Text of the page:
The Wall Street Journal reported this morning that PC manufacturer Asustek Computer has shelved plans to sell a dual-OS hybrid laptop/tablet after getting pushback from Google and Microsoft. The gadget, which would run both Android and Windows, was unveiled at CES in January and was scheduled to hit the market in the next few months. But the two massive software developers apparently exerted pressure on Asustek to forestall a device featuring both platforms.
Interestingly, the news comes just one day after a TrustedReviews report that Huawei plans to bring a dual-OS smartphone to the U.S. market by the end of June. The handset would run both Android and Windows Phone, presumably allowing users to switch between operating systems with just a click or two.
Just as Google reportedly pressured Asustek to postpone its PC, it is highly unlikely to support Huawei’s planned smartphone. Android is an open source OS, of course, so Huawei is free to use the platform as it likes, but but much of what makes Android so attractive to consumers — things like Google Play and Google’s branded apps — are, in a sense, proprietary. And a recent series of agreements with Samsung demonstrates that Google is willing to play hardball to regain some control over its mobile operating system.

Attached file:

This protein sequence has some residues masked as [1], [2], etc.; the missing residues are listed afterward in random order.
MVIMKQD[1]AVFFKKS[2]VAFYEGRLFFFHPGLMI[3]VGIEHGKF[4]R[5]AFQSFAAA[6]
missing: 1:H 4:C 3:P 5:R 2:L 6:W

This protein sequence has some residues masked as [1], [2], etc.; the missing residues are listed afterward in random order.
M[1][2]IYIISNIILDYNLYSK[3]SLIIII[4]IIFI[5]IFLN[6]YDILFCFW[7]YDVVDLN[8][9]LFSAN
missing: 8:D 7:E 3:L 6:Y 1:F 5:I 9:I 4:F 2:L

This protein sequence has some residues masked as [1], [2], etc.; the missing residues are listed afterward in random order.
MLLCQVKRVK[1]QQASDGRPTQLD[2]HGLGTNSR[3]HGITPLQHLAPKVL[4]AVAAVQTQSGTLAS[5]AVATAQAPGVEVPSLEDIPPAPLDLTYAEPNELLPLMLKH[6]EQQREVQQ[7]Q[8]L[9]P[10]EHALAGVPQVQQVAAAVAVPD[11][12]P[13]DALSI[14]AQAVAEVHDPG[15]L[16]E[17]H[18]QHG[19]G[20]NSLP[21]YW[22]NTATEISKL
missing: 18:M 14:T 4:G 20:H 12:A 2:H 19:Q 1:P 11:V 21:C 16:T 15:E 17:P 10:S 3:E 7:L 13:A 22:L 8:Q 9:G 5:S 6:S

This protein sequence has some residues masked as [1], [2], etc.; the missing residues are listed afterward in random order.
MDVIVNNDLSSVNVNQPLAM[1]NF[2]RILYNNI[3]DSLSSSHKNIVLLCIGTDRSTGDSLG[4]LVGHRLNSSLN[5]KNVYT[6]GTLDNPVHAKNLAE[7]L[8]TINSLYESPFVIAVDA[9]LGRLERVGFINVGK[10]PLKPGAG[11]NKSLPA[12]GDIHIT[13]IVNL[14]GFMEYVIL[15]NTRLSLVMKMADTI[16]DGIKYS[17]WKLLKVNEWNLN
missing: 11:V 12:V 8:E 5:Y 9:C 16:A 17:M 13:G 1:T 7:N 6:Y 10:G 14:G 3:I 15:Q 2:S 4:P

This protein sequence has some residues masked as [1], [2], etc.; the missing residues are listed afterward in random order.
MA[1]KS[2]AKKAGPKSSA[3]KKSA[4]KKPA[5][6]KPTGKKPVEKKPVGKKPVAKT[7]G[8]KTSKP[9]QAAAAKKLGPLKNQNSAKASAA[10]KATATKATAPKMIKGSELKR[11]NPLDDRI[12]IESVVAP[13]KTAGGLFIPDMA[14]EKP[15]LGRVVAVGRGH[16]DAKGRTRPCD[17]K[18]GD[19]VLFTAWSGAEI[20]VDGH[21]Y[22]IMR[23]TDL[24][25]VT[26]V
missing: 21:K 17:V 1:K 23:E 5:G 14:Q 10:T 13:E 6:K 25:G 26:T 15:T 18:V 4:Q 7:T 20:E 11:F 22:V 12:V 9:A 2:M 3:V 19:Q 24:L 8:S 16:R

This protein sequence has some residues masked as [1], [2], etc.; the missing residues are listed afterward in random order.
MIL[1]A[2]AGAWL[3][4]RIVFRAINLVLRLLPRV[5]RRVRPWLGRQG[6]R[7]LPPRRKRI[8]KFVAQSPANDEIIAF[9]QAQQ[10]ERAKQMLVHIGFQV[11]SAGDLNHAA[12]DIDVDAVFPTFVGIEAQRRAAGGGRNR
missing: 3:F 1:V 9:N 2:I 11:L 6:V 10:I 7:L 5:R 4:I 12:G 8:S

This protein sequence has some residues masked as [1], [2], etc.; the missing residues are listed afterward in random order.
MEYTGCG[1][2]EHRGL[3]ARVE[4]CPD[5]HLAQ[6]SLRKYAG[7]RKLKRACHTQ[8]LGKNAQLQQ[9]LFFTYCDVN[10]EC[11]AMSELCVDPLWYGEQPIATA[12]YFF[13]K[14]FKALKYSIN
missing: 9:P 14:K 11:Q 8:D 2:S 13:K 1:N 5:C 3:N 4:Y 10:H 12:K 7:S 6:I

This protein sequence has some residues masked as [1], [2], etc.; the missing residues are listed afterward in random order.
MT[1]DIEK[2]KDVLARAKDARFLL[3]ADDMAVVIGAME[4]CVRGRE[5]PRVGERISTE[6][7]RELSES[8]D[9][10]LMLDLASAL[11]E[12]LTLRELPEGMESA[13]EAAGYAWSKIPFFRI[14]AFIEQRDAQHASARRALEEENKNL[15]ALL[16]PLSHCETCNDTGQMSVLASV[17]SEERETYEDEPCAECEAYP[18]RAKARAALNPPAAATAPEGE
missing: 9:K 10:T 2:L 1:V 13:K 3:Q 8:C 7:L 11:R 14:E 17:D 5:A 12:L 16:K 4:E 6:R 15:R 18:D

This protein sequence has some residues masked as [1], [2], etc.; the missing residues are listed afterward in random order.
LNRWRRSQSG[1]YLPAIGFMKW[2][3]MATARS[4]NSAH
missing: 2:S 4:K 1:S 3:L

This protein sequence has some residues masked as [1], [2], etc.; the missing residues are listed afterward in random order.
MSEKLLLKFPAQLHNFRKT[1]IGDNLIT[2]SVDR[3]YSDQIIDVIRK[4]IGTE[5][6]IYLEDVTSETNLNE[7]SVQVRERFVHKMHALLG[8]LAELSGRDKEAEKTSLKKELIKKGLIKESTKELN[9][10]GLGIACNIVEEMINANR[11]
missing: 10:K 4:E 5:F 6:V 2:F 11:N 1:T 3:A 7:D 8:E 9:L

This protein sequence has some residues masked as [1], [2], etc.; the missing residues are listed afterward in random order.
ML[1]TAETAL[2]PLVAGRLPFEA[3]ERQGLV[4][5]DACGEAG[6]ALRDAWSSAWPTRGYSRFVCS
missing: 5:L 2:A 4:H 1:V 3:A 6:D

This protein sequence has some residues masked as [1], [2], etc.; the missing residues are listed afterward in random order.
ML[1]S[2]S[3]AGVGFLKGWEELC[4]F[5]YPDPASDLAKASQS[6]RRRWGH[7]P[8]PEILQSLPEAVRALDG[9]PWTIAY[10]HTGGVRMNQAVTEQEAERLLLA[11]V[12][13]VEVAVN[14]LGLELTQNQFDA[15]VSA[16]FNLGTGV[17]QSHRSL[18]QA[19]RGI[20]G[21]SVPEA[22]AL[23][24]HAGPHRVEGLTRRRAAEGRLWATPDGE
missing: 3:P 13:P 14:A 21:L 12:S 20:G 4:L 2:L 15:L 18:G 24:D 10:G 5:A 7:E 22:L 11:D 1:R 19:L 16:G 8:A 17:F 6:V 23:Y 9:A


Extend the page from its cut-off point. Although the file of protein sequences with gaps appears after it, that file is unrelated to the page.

I think a dual-boot smartphone is highly unlikely to appeal to consumers anyway, as I told TechNewsWorld yesterday, and one that runs a stripped-down version of Android would almost certainly flop in the U.S. Microsoft likely supports such a device because its share of the U.S. smartphone market is so small that it’s worth the risk. But if Google exerts pressure on Huawei — and I think it will, if it hasn’t already — it will be interesting to see whether the China-based vendor launches the phone in the U.S. anyway.